Tighten your stomach muscles. This technique helps prevent your spine from twisting. If you lift a load and need to place it off to one side, turn by moving your feet.
Lift with Your Legs, not Your Back: Once the load is close to your body, slowly straighten out your legs until you are standing upright. Make sure the load isn't blocking your vision as you begin to walk slowly to your destination. If you need to turn to the side, turn by moving your feet around and not by twisting at your stomach.
Set the Load Down Correctly: Once you have reached your destination, it's equally important that the load is set down correctly. By reversing the above lifting procedures you can reduce the strain on your back and stomach muscles. If you set your load on the ground, squat down by bending your knees and position the load out in front of you. If the load is set down at table height, set the load down slowly and maintain contact with it until the load is secure and will not fall when you leave.
Disadvantages of Back Belts
What is a back belt? Back belts, also called "back supports" or "abdominal belts" were originally used in medical rehabilitation therapy. Athletes during weight lifting have also used leather belts. Recently, the "industrial back belt" has become popular. While there are many types of belts on the market, the most common style is of a lightweight, elastic belt worn around the lower back and sometimes held in place with suspenders.
Why are people using back belts? A back belt is a device used, in theory, to reduce the forces on the spine, increase abdominal pressure, stiffen the spine and reduce loads during lifting. It is also advertised that by wearing a back belt, the worker will be reminded to avoid awkward postures and heavy loads, reduce bending motions and in the end, reduce injuries in certain workplaces.
Do back belts protect workers from back injury? No evidence has so far been found to support the claim that wearing back belts improves one's back safety. In response to the substantial increase in the number of workers who rely on back belts to prevent injury from lifting, the National Institute for Occupational Safety and Health (NIOSH) in the United States reviewed and evaluated the existing data related to back belts. Their final conclusions are:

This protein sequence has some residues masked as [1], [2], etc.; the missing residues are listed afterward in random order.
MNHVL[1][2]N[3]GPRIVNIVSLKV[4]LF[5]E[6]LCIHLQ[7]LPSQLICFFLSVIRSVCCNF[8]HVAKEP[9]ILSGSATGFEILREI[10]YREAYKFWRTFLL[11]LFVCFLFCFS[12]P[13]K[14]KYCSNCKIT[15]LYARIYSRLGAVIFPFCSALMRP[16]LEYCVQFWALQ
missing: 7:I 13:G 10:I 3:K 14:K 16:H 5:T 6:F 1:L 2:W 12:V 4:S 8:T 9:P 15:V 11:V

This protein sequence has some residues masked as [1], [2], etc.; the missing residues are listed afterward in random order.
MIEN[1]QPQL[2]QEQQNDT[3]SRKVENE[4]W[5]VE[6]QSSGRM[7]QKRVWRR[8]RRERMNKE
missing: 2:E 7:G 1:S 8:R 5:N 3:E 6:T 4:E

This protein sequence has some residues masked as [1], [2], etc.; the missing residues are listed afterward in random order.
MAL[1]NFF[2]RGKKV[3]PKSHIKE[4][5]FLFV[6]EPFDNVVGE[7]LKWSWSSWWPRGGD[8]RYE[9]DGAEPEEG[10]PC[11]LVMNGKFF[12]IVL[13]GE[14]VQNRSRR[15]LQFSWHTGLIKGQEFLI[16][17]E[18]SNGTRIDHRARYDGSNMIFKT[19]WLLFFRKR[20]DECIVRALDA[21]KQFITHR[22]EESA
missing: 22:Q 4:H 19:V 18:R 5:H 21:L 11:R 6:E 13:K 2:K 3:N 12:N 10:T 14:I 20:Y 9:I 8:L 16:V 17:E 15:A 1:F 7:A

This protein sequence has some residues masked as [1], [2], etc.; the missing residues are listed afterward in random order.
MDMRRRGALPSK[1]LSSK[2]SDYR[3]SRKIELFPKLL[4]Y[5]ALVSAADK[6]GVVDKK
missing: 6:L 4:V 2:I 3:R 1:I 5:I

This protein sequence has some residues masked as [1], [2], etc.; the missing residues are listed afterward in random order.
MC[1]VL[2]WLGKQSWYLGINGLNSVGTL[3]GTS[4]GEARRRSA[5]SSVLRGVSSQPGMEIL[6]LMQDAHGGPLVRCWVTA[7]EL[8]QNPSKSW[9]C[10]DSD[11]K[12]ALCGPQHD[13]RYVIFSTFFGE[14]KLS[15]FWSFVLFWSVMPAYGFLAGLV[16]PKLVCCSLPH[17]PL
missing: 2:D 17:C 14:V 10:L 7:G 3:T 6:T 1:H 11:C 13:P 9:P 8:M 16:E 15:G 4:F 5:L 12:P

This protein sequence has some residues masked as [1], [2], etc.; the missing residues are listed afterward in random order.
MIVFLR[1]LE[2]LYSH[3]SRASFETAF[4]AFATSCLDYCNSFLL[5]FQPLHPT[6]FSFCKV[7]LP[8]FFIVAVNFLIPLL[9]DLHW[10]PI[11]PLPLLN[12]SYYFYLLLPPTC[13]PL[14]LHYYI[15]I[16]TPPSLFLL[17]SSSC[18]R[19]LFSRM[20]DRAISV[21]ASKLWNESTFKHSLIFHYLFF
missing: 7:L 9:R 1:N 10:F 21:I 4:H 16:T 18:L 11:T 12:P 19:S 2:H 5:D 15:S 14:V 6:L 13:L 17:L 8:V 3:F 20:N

- back belts should not be considered as personal protective equipment;
- back belts should not be recommended for use in occupational situations.
NIOSH concerns led to the below conclusions:
- the use of back belts may produce some strain on the cardiovascular system;
- the use of back belts limits mobility and may reduce the suppleness and elasticity of muscles and tendons, potentially contributing to back injury;
- the use of back belts may create a false sense of security, increasing the risk of lifting excessive loads.
With these recommendations in mind, the Company warns users and potential users of any kind of back belts about the potential health risks that could result from wearing these devices.
Care and maintenance of your back is every bit as important as the care and maintenance of your vehicle, your home, or your tools, but this most important asset of our physical being is commonly overlooked or neglected Your back is the foundation and the structure upon which the rest of your body relies for balance and support. Used improperly, or unsafely, your back can suffer injuries that can literally change the way you live.
Throughout your lifetime, your back has probably given you issues. Whether its been stiff and tight, you twisted it wrong or even have nerve issues, it has bothered you. This is especially for employees who sit at desks for long periods of time and/or deal with heavy objects throughout the day. Our training products on "Back Safety" emphasize the importance of overall back care, both at work and at home, including exercises and weight control. We cover topics such as what the most common types and causes of back injuries are, effects of back injuries, proper lifting techniques and much more. Our training products not only educate you about the back but also focus on preventative care. We also have pamphlets posters and more to pass the word on about Back Care.
Back injuries are usually caused by repetitive motion injuries such as twisting, turning, lifting improperly or even no movement at all such as sitting at a non-ergonomic desk for hours and hours a day. Another factor that is not always thought of is weight. Controlling ones weight, can and will ease stress on the vertebrae, relieving alot of back pain they may have been attributed to other factors.